Rag & Bone “Textile Recycling 101”

The folks over at Waist Online have a detailed page with allot of useful information about Textile Recycling. They note that textile recycling originated in the Yorkshire Dales about 200 years ago. These days the ‘rag and bone’ men are textile reclamation businesses, which collect textiles for reuse (often abroad), and send material to the ‘wiping’ and ‘flocking’ industry and fibres to be reclaimed to make new garments. Textiles made from both natural and man-made fibres can be recycled.

Why Bother:

It is estimated that more than 1 million tons of textiles are thrown away every year, with most of this coming from household sources. Textiles make up about 3% by weight of a household bin. At least 50% of the textiles we throw away are recyclable, however, the proportion of textile wastes reused or recycled annually in the US is only around 20%.

Although the majority of textile waste originates from household sources, waste textiles also arise during yarn and fabric manufacture, garment-making processes and from the retail industry. These are termed post-industrial waste, as opposed to the post-consumer waste which goes to jumble sales and charity shops. Together they provide a vast potential for recovery and recycling.

 

Recovery and recycling provide both environmental and economic benefits. Textile recovery:

  • Reduces the need for landfill space. Textiles present particular problems in landfill as synthetic (man-made fibres) products will not decompose, while woollen garments do decompose and produce methane, which contributes to global warming.
  • Reduces pressure on virgin resources.
  • Aids the balance of payments as we import fewer materials for our needs.
  • Results in less pollution and energy savings, as fibers do not have to be transported from abroad.

Reclaiming fiber avoids many of the polluting and energy intensive processes needed to make textiles from virgin materials, including: –

  • Savings on energy consumption when processing, as items do not need to be re-dyed or scoured.
  • Less effluent, as unlike raw wool, it does not have to be thoroughly washed using large volumes of water.
  • Reduction of demand for dyes and fixing agents and the problems caused by their use and manufacture.

How, what and where of recycling textiles:

The majority of post-consumer textiles are currently collected by charities like The Salvation Army, Good Will and Chalk. Some charities, for example Good Will and The Salvation Army, sort collected material selling it on to merchants in the appropriate sectors.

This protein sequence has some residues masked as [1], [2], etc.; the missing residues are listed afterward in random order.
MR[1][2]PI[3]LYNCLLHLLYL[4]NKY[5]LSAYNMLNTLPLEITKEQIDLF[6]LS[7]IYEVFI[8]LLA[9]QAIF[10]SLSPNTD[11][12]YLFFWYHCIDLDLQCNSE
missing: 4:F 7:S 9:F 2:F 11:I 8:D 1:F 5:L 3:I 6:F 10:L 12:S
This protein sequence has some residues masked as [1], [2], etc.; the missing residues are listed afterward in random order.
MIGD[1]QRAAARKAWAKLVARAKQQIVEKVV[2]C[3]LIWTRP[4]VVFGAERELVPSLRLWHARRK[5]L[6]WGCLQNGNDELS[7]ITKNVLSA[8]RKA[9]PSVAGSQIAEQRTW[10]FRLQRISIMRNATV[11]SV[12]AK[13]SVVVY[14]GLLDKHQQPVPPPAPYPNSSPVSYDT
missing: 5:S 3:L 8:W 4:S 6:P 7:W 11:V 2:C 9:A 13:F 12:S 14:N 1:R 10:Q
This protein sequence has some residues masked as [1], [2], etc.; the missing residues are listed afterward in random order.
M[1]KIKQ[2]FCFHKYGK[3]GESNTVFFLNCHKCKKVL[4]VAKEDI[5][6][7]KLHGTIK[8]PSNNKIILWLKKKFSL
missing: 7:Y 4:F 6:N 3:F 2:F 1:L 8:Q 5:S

Some postindustrial waste is recycled ‘in-house’, usually in the yarn and fabric manufacturing sector. The rest, aside from going to landfill or incineration, is sent to merchants.

Collection Method’s:

At present the consumer has the option of putting textiles in ‘clothes banks’, taking them to charity shops or having them picked up for a donation drive.

The Salvation Army is the largest operator of textile banks in the US. On average, each of these banks is estimated to collect about six tons of textiles per year. Combined with door-to-door collections, The Salvation Army’s textile recycling operations account for the processing of in excess of 17,000 tons of clothing a year. Clothes are given to the homeless, sold in charity shops or sold in developing countries in Africa, the Indian sub-continent and parts of Eastern Europe. Nearly 70% of items put into clothing banks are reused as clothes, and any un-wearable items are sold to merchants to be recycled and used as factory wiping cloths.

Processing and Outlets for Waste Textiles

All collected textiles are sorted and graded at a "Rag House" by highly skilled, experienced workers, who are able to recognize the large variety of fiber types resulting from the introduction of synthetics and blended fiber fabrics. Once sorted the items are sent to various destinations as outlined below:

Post industrial waste is often reprocessed in house. Clippings from garment manufacture are also used by fiber reclaimers to make into garments, felt and blankets.

Some selected items will be sold to the "Vintage Market" and reused by designers fashioning garments and bags from recovered items. Companies like Dust Factory Vintage grade the textiles even more to produce mixes that will sell in trendy Vintage Shops in te US, Japan and Europe, however this is a very small sector within the overall destinations of textiles. For more information on what happens with Vintage Clothing click here.

What You Can Do:

  • Take your used clothes to a textile bank. Contact the recycling officer in your local authority if there are no banks in your area and ask why; they may collect textiles through other means. Alternatively you can take used clothing to local charity shops.
  • Give old clothes/shoes/curtains/handbags etc. to jumble sales. Remember to tie shoes together: part of the 6% of textiles which is wastage for merchants are single shoes.
  • Buy second-hand clothes – you can often pick up unusual period pieces! If bought from a charity shop, it will also benefit a charity.
  • Buy things you are likely to wear a long time – a dedicated follower of fashion can also be a green one if items are chosen carefully.
  • Look for recycled content in the garments you buy. This should be on the label, though at present there is no conventional marking scheme and some companies do not always advertise the recycled content.
  • Buy cloth wipers instead of disposable paper products as the product can be used repeatedly.

Used Clothing vs. New Clothing

Why buy used clothing?

I guess the best way to answer this question would to first answer  the question, why buy new clothing? Well we buy new clothing, or accessories for a few different reasons. The average consumer may need new clothes because their other clothing is old or soiled. This is a good reason, but not necessarily the only reason why we are drawn to purchase new stuff. In most cases, at least here in the United States, we a drawn to purchase new items of clothing because we feel the need to have new stuff. Even when our old stuff, well just isn’t that old.